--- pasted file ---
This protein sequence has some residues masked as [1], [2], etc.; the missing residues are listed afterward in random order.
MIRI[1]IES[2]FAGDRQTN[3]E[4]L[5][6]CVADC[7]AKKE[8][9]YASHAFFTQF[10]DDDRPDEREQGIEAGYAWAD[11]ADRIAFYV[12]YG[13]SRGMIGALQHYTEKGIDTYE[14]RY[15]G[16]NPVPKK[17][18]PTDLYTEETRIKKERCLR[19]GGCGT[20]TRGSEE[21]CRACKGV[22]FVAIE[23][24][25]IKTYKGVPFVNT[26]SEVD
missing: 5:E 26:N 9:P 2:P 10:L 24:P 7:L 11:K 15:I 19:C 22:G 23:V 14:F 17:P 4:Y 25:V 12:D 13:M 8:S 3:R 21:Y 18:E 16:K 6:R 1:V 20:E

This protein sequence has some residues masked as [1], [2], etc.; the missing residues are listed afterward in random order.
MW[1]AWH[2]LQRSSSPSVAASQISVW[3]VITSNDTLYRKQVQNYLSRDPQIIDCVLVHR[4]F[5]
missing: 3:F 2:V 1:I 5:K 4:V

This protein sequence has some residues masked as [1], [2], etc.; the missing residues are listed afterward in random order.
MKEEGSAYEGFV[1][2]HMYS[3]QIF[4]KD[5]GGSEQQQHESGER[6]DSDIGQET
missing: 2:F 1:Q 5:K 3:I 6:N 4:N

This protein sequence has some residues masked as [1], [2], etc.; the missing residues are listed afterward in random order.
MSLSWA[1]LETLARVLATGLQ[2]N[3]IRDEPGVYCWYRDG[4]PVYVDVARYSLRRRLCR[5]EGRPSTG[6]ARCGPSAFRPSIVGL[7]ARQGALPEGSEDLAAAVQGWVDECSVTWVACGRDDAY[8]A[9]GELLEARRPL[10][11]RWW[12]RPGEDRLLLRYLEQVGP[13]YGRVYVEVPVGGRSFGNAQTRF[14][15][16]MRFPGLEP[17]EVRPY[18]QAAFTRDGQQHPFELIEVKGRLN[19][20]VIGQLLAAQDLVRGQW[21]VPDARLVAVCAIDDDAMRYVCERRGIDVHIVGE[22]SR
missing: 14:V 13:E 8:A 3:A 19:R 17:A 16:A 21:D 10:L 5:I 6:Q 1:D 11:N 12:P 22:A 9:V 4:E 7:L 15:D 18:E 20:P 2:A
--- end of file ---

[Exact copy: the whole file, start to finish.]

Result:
This protein sequence has some residues masked as [1], [2], etc.; the missing residues are listed afterward in random order.
MIRI[1]IES[2]FAGDRQTN[3]E[4]L[5][6]CVADC[7]AKKE[8][9]YASHAFFTQF[10]DDDRPDEREQGIEAGYAWAD[11]ADRIAFYV[12]YG[13]SRGMIGALQHYTEKGIDTYE[14]RY[15]G[16]NPVPKK[17][18]PTDLYTEETRIKKERCLR[19]GGCGT[20]TRGSEE[21]CRACKGV[22]FVAIE[23][24][25]IKTYKGVPFVNT[26]SEVD
missing: 5:E 26:N 9:P 2:P 10:L 24:P 7:L 11:K 15:I 19:C 22:G 23:V 14:F 17:P 4:Y 25:V 12:D 13:M 8:S 3:R 21:Y 18:E 16:K 6:R 1:V 20:E

This protein sequence has some residues masked as [1], [2], etc.; the missing residues are listed afterward in random order.
MW[1]AWH[2]LQRSSSPSVAASQISVW[3]VITSNDTLYRKQVQNYLSRDPQIIDCVLVHR[4]F[5]
missing: 3:F 2:V 1:I 5:K 4:V

This protein sequence has some residues masked as [1], [2], etc.; the missing residues are listed afterward in random order.
MKEEGSAYEGFV[1][2]HMYS[3]QIF[4]KD[5]GGSEQQQHESGER[6]DSDIGQET
missing: 2:F 1:Q 5:K 3:I 6:N 4:N

This protein sequence has some residues masked as [1], [2], etc.; the missing residues are listed afterward in random order.
MSLSWA[1]LETLARVLATGLQ[2]N[3]IRDEPGVYCWYRDG[4]PVYVDVARYSLRRRLCR[5]EGRPSTG[6]ARCGPSAFRPSIVGL[7]ARQGALPEGSEDLAAAVQGWVDECSVTWVACGRDDAY[8]A[9]GELLEARRPL[10][11]RWW[12]RPGEDRLLLRYLEQVGP[13]YGRVYVEVPVGGRSFGNAQTRF[14][15][16]MRFPGLEP[17]EVRPY[18]QAAFTRDGQQHPFELIEVKGRLN[19][20]VIGQLLAAQDLVRGQW[21]VPDARLVAVCAIDDDAMRYVCERRGIDVHIVGE[22]SR
missing: 14:V 13:E 8:A 3:A 19:R 17:A 16:A 21:D 10:L 5:I 6:Q 1:D 11:N 12:P 22:A 9:V 4:E 7:L 15:D 18:E 20:P 2:A